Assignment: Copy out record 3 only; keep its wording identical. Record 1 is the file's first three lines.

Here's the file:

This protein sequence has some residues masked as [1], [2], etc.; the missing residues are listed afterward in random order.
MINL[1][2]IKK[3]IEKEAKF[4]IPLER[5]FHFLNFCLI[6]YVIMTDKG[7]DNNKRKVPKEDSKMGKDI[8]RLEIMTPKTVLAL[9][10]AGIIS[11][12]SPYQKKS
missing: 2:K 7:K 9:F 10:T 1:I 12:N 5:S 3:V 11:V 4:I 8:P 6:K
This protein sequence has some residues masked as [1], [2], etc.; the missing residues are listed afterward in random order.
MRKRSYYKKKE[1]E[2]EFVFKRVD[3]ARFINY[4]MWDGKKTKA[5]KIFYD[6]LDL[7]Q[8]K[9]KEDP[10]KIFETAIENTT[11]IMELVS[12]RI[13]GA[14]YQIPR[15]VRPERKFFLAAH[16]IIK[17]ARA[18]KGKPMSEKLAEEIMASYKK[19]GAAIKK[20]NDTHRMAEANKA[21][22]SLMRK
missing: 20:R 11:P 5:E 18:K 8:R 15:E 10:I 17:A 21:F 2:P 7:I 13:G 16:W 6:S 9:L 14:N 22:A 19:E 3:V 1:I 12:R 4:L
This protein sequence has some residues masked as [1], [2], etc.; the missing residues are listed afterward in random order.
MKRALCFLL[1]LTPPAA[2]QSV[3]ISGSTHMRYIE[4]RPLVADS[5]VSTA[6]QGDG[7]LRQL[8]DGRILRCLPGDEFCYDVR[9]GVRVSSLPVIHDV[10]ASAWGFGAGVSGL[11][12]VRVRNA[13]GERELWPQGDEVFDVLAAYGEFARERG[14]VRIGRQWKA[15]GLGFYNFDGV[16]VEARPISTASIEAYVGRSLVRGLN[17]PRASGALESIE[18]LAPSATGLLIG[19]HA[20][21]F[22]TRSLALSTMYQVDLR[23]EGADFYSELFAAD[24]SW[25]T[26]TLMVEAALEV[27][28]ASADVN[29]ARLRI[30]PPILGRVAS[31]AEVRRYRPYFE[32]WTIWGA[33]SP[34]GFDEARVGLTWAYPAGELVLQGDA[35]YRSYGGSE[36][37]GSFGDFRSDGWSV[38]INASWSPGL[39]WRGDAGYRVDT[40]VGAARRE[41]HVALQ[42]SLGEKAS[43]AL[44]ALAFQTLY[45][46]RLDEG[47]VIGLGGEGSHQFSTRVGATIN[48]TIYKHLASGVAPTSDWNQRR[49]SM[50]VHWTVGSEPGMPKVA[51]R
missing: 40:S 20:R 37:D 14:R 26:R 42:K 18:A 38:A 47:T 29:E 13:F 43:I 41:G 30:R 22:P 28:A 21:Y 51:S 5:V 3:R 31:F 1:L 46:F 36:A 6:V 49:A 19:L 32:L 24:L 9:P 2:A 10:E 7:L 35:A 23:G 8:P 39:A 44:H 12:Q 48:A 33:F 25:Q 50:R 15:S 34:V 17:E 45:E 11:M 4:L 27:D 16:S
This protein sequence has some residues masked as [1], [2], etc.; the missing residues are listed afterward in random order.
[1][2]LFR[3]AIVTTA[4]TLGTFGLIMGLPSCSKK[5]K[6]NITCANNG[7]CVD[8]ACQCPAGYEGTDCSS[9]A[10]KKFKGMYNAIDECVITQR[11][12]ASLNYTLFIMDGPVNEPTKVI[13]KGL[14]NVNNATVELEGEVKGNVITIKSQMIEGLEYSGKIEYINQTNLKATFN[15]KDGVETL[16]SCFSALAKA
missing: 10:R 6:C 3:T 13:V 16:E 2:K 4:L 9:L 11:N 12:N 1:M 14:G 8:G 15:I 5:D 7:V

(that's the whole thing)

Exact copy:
This protein sequence has some residues masked as [1], [2], etc.; the missing residues are listed afterward in random order.
MKRALCFLL[1]LTPPAA[2]QSV[3]ISGSTHMRYIE[4]RPLVADS[5]VSTA[6]QGDG[7]LRQL[8]DGRILRCLPGDEFCYDVR[9]GVRVSSLPVIHDV[10]ASAWGFGAGVSGL[11][12]VRVRNA[13]GERELWPQGDEVFDVLAAYGEFARERG[14]VRIGRQWKA[15]GLGFYNFDGV[16]VEARPISTASIEAYVGRSLVRGLN[17]PRASGALESIE[18]LAPSATGLLIG[19]HA[20][21]F[22]TRSLALSTMYQVDLR[23]EGADFYSELFAAD[24]SW[25]T[26]TLMVEAALEV[27][28]ASADVN[29]ARLRI[30]PPILGRVAS[31]AEVRRYRPYFE[32]WTIWGA[33]SP[34]GFDEARVGLTWAYPAGELVLQGDA[35]YRSYGGSE[36][37]GSFGDFRSDGWSV[38]INASWSPGL[39]WRGDAGYRVDT[40]VGAARRE[41]HVALQ[42]SLGEKAS[43]AL[44]ALAFQTLY[45][46]RLDEG[47]VIGLGGEGSHQFSTRVGATIN[48]TIYKHLASGVAPTSDWNQRR[49]SM[50]VHWTVGSEPGMPKVA[51]R
missing: 40:S 20:R 37:D 14:R 26:R 42:K 18:A 38:A 47:T 29:E 13:F 43:I 41:G 30:R 22:P 28:A 21:Y 51:S 5:V 3:R 31:F 1:L 46:F 36:A 6:V 49:A 19:L 32:L 24:L 9:P 2:A 10:E 7:L 35:A 23:G 8:P 39:A 44:H 12:Q 48:A 33:F 25:Q 50:R 15:S 34:V 17:E 45:E 11:M 4:L 27:D 16:S